Farewell to Frans Brüggen (1934 – 2014), the most famous recorder player in the world

An appreciation of Frans Brüggen (1934 – 2014), the conductor and the most famous recorder player in the world, who died in August 2014. […]

The Leonhardt Consort: the early days – with recorder pioneer Kees Otten

The first version of the Leonhardt Consort (est. 1954), with harpsichord, recorders and strings, is very little known, and finding information has been difficult. Yet this short-lived co-operation with the then well-known recorder virtuoso Kees Otten undoubedly helped Leonhardt’s reputation. With rare photos and translated extracts of an interview with Otten, on Leonhardt’s approach and their concerts with Alfred Deller. […]

Frans Brüggen: the early years (1942–1959), with his teacher Kees Otten

Frans Brüggen was about 8 years old when he got his first recorder lessons from his brother Hans. His next, and only, other teacher was Kees Otten, with whom he started playing professionally after he passed his exams. This post covers Brüggen’s early years, up to his first contact with Gustav Leonhardt. […]

A pioneer of the British lute revival, now aged 94, recalls his early days

Apart from making instruments such as the Renaissance guitar, vihuela, cittern, orpharion, French mandore, viola de mano and bandora (including one for James Tyler), and playing all of the above, Donald Gill also wrote two small books and contributed authoritative articles to the Galpin Society Journal, the Lute Society Journal and Grove. […]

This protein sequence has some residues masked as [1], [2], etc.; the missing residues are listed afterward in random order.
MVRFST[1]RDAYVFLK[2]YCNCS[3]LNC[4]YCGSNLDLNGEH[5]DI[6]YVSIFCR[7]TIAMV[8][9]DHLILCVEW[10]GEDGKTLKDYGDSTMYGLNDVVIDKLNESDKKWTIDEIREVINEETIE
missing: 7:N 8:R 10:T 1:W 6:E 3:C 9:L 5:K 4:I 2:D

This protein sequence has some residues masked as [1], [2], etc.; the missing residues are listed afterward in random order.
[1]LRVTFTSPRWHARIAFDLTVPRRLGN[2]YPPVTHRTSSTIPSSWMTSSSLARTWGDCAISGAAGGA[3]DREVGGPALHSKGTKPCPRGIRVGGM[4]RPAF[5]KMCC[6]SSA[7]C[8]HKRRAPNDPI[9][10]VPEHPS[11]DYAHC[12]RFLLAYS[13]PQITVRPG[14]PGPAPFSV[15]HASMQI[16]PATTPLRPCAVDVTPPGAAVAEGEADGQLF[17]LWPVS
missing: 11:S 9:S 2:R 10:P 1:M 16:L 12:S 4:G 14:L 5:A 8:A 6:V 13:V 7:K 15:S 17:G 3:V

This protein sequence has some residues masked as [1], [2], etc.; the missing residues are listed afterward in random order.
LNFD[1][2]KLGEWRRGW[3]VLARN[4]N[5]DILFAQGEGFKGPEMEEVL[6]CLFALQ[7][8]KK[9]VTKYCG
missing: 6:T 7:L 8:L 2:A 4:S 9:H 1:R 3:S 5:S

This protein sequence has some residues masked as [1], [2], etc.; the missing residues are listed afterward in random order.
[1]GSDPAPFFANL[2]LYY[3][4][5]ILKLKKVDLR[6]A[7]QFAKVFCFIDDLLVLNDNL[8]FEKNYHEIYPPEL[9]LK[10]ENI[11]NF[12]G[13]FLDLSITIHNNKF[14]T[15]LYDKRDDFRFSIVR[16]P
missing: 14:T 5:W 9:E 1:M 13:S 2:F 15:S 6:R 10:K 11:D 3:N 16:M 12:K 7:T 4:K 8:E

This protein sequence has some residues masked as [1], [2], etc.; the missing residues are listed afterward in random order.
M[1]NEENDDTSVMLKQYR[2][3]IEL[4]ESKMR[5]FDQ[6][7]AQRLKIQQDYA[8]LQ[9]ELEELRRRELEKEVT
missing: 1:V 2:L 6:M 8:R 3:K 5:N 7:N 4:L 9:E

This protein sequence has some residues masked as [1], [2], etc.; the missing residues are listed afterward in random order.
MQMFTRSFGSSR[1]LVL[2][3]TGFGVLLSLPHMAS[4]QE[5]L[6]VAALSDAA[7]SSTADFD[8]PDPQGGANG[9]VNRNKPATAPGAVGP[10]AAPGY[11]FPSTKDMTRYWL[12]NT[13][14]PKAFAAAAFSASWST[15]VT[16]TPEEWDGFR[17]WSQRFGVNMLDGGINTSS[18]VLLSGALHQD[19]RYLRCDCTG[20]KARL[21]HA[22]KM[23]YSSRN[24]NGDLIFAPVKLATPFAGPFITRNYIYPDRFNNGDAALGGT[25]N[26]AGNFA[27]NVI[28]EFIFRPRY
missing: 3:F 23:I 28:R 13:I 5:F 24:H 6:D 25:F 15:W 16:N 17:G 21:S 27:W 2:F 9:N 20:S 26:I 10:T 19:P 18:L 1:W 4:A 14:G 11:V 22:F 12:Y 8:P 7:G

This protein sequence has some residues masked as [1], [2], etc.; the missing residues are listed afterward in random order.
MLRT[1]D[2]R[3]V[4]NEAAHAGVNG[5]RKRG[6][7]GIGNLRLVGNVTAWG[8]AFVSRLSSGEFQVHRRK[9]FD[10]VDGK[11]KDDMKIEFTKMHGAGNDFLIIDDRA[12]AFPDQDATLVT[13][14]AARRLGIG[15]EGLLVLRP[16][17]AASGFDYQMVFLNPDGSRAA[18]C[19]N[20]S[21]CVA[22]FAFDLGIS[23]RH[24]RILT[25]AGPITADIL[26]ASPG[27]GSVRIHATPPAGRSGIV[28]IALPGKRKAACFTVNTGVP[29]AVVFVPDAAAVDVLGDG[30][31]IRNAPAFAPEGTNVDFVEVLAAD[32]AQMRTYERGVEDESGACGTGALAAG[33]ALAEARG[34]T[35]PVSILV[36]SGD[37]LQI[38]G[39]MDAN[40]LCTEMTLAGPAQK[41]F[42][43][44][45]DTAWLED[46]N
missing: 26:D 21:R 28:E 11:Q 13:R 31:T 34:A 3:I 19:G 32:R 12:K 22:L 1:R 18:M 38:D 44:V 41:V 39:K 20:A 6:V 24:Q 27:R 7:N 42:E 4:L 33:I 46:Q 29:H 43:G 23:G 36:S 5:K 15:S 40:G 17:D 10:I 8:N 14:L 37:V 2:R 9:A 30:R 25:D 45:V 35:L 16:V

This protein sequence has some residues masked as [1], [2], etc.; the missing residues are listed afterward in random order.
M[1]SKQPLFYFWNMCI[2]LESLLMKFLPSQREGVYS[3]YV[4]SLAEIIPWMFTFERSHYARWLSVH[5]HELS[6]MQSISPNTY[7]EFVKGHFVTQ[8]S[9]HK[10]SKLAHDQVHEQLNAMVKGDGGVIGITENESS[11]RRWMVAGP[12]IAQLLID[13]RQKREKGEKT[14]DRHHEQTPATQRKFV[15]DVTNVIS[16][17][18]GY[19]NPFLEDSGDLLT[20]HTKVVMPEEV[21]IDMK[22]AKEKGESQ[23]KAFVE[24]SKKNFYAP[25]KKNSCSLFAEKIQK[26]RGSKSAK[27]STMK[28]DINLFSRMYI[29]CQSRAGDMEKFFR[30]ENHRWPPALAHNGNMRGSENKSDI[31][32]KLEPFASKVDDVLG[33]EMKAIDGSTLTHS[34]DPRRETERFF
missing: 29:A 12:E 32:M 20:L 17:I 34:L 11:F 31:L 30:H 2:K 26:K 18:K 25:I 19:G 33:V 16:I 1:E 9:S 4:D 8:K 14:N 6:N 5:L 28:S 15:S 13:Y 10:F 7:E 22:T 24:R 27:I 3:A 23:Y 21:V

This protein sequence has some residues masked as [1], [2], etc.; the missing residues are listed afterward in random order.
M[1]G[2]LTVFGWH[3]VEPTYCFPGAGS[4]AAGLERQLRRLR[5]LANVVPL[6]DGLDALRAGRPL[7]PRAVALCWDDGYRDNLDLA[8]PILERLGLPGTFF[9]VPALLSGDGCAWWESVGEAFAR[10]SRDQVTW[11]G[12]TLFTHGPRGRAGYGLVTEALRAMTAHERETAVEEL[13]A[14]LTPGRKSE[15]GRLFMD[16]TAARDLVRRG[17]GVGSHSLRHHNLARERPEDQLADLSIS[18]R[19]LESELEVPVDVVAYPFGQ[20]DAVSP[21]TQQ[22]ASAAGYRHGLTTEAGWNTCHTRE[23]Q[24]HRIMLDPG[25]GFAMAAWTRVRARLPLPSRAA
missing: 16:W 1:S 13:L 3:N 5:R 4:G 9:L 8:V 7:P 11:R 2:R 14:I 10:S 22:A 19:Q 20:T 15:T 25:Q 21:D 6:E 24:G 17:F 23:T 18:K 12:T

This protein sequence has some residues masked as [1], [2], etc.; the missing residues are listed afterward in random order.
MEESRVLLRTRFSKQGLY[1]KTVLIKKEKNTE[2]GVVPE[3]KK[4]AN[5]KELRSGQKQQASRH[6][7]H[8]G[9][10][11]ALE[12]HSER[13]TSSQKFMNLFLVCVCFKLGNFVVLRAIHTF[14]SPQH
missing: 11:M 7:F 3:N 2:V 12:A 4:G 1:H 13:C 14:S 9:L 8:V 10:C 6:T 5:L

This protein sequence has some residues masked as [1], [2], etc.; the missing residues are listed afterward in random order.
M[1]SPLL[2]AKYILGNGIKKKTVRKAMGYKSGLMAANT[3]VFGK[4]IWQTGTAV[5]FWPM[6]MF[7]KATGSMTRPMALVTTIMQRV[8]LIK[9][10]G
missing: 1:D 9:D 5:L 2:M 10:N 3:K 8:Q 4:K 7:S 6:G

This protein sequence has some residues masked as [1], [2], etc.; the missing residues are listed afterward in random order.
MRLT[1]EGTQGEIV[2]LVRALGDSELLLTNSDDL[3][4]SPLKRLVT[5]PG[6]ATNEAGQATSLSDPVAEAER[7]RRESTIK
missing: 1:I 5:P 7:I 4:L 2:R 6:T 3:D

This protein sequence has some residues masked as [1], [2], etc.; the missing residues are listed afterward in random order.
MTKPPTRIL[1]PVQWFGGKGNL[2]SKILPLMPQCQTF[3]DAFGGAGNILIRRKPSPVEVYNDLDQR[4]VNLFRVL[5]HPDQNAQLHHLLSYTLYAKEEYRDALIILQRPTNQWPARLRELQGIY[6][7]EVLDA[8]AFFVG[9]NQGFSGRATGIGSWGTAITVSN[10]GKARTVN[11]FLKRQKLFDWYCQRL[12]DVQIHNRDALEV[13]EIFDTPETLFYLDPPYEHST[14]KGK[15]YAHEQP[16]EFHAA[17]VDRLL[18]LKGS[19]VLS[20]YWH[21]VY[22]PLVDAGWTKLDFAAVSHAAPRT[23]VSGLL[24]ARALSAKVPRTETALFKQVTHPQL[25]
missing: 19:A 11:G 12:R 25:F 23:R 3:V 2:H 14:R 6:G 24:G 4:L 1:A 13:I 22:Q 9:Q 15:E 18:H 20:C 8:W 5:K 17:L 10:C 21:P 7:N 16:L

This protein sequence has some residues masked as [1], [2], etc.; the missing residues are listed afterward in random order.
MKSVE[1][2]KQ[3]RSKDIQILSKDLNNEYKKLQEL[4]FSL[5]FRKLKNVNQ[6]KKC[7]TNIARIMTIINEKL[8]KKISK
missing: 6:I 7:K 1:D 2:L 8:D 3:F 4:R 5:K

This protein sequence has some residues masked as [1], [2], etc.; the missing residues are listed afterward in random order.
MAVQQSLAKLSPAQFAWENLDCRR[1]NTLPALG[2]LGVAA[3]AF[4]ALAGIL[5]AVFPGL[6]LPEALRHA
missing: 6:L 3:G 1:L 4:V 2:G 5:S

Gustav Leonhardt & Martin Skowroneck – Making harpsichord history

The harpsichord, based on Dulcken 1745, which Martin Skowroneck built in 1962 for Gustav Leonhardt was an important milestone in the early music revival. This article covers their first meeting and Skowroneck’s earlier work which led him to make this game-changing instrument. […]

The funeral of Gustav Leonhardt, 24 January 2012: a short report for those who could not attend.

The funeral of Gustav Leonhardt, 24 January 2012: a short report for those who could not attend. […]

Charles Thornton Lofthouse, the first person to play a harpsichord in the Royal Albert Hall

The fascinating musical life of Charles Thornton Lofthouse, a piano student of Alfred Cortot and a noted continuo player who taught the harpsichord at the Royal College of Music from 1934. […]

Diana Poulton, pioneer lutenist & Dowland expert – the biography

An introduction to the fascinating life of Diana Poulton who was an early music pioneer, lutenist, editor, and biographer of John Dowland. Poulton studied with Arnold Dolmetsch, extensively researched early sources herself and taught several generations of lutenists, many of whom have since become internationally famous. […]

Early Dolmetsch family recordings on CD

The Dolmetsch Family with Diana Poulton: Pioneer Early Music Recordings, volume 1 is an important historical document for anyone who’s interested in two generations of early music pioneers who were active before the Leonhardt/Harnoncourt era even began. […]

Gustav Leonhardt symposium report, Utrecht, August 2012.

Report on the Gustav Leonhardt symposium August 2012 by Jed Wentz. This famous baroque-music pioneer was honoured by his peers with performances and papers. […]